Australian First Nations and peoples – how to misunderstand their science

A volatile outburst from one of the twin stars Eta Carinae. A similar outburst was recorded by Aboriginal Australians.

(Image: NASA) - More: Exploding Star in Aboriginal Dreamtime Australian Geographics

Ray Norris The Conversation 21 April 2014

STAR STORIES of THE DREAMING TRAILER
For details of future screenings go to:
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The Emu was only visible in late April and early May, which is also when emus lay their eggs.

The Emu in the Sky stretches across the Milky Way

(Barnaby Norris)

The Emu in the Sky lines up with a rock carving in Ku-Ring-Gai Chase National Park.

(Barnaby Norris)

Just one generation ago Australian schoolkids were taught that Aboriginal people couldn’t count beyond five, wandered the desert scavenging for food, had no civilisation, couldn’t navigate and peacefully acquiesced when Western Civilisation rescued them in 1788.

How did we get it so wrong?

Australian historian Bill Gammage and others have shown that for many years land was carefully managed by Aboriginal people to maximise productivity. This resulted in fantastically fertile soils, now exploited and almost destroyed by intensive agriculture.

In some cases, Aboriginal people had sophisticated number systems, knew bush medicine, and navigated using stars and oral maps to support flourishing trade routes across the country.

They mounted fierce resistance to the British invaders, and sometimes won significant military victories such as the raids by Aboriginal warrior Pemulwuy.

Only now are we starting to understand Aboriginal intellectual and scientific achievements.

The Yolngu people, in north eastern Arnhem Land in the Northern Territory, long recognised how the tides are linked to the phases of the moon.

Back in the early 17th century, Italian scientist Galileo Galilei was still proclaiming, incorrectly, that the moon had nothing to do with tides.

Some Aboriginal people had figured out how eclipses work, and knew how the planets moved differently from the stars. They used this knowledge to regulate the cycles of travel from one place to another, maximising the availability of seasonal foods.

Why are we only finding this out now?

We owe much of our knowledge about pre-European contact Aboriginal culture to the great anthropologists of the 20th century. Their massive tomes tell us much about Aboriginal art, songs and spirituality, but are strangely silent about intellectual achievements.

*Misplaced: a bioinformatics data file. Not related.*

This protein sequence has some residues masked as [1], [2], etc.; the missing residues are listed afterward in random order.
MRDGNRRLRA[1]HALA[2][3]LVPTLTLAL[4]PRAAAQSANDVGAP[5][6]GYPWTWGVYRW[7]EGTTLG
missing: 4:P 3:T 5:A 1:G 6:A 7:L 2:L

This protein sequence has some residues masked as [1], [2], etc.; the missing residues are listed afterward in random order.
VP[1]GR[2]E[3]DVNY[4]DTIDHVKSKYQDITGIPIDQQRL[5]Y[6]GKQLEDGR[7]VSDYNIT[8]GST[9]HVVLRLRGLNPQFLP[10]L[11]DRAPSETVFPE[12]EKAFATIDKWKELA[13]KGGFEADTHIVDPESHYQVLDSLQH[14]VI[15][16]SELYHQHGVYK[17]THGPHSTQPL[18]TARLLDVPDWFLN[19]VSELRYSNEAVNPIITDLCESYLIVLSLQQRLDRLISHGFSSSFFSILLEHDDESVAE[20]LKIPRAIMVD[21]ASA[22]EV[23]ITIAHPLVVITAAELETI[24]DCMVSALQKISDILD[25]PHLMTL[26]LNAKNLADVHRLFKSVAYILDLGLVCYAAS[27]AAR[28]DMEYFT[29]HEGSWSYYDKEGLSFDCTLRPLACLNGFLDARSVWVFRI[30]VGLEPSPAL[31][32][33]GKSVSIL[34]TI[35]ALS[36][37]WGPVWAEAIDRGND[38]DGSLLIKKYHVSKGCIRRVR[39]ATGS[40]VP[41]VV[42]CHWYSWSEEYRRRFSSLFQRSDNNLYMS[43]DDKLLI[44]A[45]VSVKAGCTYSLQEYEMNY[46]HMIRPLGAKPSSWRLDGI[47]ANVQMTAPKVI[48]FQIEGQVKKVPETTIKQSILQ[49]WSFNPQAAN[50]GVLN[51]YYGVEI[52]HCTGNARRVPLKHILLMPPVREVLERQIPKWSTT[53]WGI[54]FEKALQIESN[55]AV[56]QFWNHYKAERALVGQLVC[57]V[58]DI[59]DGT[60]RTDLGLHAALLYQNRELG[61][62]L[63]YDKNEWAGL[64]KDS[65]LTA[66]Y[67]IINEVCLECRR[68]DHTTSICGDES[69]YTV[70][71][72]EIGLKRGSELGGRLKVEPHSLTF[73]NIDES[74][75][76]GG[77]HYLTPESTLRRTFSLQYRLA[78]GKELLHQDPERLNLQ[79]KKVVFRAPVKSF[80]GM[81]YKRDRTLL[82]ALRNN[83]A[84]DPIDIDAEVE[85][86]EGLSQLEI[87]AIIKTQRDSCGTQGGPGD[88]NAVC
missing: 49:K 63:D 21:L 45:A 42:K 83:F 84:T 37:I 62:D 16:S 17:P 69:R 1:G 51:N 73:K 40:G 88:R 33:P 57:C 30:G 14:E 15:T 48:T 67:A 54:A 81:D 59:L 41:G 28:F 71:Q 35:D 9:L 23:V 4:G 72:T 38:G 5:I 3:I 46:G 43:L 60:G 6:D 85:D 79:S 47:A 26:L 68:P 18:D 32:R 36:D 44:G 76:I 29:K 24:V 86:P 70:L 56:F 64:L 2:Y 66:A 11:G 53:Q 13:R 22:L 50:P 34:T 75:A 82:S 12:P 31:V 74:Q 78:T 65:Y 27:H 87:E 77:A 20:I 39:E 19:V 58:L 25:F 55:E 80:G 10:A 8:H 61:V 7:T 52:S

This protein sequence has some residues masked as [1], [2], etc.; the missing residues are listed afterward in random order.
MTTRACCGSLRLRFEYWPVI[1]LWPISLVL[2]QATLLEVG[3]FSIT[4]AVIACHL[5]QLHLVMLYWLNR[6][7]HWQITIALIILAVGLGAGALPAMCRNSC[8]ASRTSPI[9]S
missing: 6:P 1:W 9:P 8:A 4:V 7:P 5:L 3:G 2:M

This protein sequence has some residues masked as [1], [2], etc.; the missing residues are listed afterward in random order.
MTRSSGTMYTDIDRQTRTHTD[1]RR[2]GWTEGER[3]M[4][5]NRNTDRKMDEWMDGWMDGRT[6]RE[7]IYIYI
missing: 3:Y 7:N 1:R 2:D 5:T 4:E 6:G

They say very little about Aboriginal understanding of how the world works, or how they navigated. In anthropologist Adolphus Elkin’s 1938 book The Australian Aborigines: How to Understand Them he appears to have heard at least one songline (an oral map) without noting its significance.

[…] its cycle of the hero’s experiences as he journeyed from the north coast south and then back again north […] now in that country, then in another place, and so on, ever coming nearer until at last it was just where we were making the recording.

Australian First Nation peoples knew more about tides than Galileo Galilei.

Galileo Galilei was an Italian physicist, mathematician, engineer, astronomer, and philosopher who played a major role in the scientific revolution. His achievements include improvements to the telescope and consequent astronomical observations and support for Copernicanism. Galileo has been called the "father of modern observational astronomy", the "father of modern physics", the "father of science", and "the Father of Modern Science" - 'Wikipedia'.

(engraving from about 1662).

How could these giants of anthropology not recognise the significance of what they had been told?

The answer dawned on me when I gave a talk on Aboriginal navigation at the National Library of Australia, and posed this same question to the audience.

Afterwards, one of Elkin’s PhD students told me that Elkin worked within fixed ideas about what constituted Aboriginal culture. I realised she was describing what the American philosopher Thomas Kuhn referred to when he coined the term "paradigm".